Insurance for redundancy or unemployment offers similar cover but, as the name suggests, this is triggered not by illness but by the loss of a job. As with long-term illness cover, there is usually a waiting period between redundancy and the first payment. In the current crisis, however, such insurance is becoming rare. Anyone trying to do it themselves through the GoCompare website has been faced with the message: “Lots of insurers aren’t providing redundancy cover anymore because of coronavirus.” 
When the market is functioning normally, redundancy insurance provides a monthly income on a proportion of your former salary, usually for 12 months and typically 70 per cent.
But even when this option becomes widely available once more, check your employer’s severance policy before determining whether you think you’ll need cover and to what level.
Protecting your repayments
If you have large sums or long-term borrowing, it is worth considering protecting this to ensure repayments can be covered in the event of a loss of income. Mortgages and loans are the most common types of borrowing that is covered if you don’t have other forms of protection in place that would cover your ongoing repayments. Types of cover that could be considered are income protection, critical illness cover and something called decreasing term assurance. Decreasing term assurance is generally cheaper than level term assurance because the risk taken by the insurance company reduces over time as you pay back the capital of the loan. This means they are likely to pay out less during the period covered and this is reflected in the premiums you pay.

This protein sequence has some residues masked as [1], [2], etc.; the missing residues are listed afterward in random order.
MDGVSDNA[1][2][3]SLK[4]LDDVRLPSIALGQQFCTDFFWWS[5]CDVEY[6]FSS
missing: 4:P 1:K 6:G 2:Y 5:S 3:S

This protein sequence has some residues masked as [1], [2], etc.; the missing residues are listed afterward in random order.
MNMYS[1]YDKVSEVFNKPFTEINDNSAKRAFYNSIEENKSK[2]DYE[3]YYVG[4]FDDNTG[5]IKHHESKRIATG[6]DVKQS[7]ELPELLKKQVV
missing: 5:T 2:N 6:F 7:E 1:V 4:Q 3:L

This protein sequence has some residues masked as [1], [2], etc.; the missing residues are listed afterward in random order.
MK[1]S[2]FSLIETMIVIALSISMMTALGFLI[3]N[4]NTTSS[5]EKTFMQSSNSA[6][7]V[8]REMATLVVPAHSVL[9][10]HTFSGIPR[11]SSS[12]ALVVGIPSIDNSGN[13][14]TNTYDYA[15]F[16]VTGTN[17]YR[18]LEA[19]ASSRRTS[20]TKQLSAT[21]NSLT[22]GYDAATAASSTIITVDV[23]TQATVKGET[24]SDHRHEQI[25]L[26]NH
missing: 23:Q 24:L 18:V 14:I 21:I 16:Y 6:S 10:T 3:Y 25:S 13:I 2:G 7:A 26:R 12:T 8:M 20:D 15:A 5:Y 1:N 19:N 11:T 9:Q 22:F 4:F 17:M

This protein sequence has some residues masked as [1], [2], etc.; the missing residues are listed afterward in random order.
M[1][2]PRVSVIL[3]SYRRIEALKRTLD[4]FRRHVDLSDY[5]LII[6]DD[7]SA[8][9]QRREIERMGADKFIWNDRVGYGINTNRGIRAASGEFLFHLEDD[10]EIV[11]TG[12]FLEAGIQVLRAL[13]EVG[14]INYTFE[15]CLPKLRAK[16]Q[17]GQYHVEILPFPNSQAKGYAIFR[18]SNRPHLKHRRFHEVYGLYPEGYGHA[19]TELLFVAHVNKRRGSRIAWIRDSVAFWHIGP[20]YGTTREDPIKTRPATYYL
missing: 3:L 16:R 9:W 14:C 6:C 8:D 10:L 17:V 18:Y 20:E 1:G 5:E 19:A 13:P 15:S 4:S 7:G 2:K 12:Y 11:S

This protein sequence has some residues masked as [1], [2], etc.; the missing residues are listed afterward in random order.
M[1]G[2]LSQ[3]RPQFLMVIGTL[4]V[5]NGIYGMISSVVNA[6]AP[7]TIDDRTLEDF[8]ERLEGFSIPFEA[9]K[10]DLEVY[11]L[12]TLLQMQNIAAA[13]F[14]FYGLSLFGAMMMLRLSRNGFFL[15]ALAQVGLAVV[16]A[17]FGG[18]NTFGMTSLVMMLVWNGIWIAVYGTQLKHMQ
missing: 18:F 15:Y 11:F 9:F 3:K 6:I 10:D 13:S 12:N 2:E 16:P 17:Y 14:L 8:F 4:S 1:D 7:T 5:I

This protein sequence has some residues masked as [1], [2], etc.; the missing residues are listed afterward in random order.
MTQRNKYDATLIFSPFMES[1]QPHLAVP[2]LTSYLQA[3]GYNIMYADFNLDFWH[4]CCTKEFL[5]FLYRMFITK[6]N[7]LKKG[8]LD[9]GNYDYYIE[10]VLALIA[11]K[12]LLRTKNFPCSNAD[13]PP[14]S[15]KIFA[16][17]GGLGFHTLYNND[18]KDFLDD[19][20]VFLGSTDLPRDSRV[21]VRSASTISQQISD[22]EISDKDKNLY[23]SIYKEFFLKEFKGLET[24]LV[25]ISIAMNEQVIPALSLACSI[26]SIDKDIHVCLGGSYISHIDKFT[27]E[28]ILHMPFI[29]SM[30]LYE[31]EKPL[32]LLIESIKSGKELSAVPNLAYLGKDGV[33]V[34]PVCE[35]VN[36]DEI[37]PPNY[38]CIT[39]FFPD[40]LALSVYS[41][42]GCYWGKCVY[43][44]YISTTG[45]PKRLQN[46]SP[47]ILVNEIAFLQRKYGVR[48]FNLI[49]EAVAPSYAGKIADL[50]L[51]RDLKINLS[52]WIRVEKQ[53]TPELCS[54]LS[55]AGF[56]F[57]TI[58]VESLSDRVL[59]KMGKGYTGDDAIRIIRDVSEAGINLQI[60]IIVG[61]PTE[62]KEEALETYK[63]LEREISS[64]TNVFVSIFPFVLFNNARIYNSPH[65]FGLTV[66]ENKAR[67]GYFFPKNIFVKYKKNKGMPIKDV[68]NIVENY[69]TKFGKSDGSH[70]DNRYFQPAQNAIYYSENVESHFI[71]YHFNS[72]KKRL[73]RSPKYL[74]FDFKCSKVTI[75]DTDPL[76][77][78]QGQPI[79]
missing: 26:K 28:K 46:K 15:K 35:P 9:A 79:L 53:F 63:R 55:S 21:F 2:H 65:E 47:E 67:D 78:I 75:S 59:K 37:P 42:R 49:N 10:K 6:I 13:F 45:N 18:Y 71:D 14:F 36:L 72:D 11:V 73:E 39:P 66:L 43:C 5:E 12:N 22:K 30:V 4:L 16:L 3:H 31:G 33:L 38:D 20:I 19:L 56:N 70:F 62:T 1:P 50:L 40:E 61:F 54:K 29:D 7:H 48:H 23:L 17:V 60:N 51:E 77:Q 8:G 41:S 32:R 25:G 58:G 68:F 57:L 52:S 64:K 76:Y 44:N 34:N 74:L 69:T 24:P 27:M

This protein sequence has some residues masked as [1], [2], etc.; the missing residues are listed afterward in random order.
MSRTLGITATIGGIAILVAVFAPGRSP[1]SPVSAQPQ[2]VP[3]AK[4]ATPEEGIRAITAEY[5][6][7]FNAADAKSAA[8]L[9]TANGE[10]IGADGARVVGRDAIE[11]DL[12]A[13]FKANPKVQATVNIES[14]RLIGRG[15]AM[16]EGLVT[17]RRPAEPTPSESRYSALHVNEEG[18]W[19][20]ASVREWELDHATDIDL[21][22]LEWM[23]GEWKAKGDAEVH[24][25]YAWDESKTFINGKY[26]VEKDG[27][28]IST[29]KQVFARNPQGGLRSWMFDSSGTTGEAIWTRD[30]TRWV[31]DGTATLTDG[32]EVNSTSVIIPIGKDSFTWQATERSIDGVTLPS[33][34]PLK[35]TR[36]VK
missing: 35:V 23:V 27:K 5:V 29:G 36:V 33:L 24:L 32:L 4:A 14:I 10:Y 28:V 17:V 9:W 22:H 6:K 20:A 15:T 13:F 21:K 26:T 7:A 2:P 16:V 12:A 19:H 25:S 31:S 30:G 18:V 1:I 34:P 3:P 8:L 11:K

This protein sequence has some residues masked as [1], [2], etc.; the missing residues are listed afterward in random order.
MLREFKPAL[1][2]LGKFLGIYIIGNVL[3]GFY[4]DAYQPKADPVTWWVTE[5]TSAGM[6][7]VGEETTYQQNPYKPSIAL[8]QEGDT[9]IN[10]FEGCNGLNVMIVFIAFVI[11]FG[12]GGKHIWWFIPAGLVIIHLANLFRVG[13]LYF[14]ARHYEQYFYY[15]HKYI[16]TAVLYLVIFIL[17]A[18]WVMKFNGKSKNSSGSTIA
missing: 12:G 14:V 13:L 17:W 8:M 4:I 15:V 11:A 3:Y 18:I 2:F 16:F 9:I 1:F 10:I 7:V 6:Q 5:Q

When reviewing your protection needs, it is important to consider all your financial commitments in depth and take an open and honest view of what you and your family will need in terms of protection. How much cover do you need? How long for? A defined period of time or for life? When would you need critical illness or income protection policies to start paying out?
Professional advice could be invaluable in this regard.
Remember that insurance is there to protect you and your family, and to help in unforeseen circumstances. The premiums you pay, therefore, should reflect the level of cover you want to take.
With a competitive insurance market, providers constantly review their pricing and each policy should reflect an individual’s personal profile including your age, lifestyle, desired level of cover and medical history. So compare different policies carefully and try to make like-for-like comparisons wherever possible before committing.
Any views expressed are our in-house views as at the time of publishing.
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In preparing this article we have used third party sources which we believe to be true and accurate as at the date of writing. However, we can give no assurances or warranty regarding the accuracy, currency or applicability of any of the content in relation to specific situations and particular circumstances.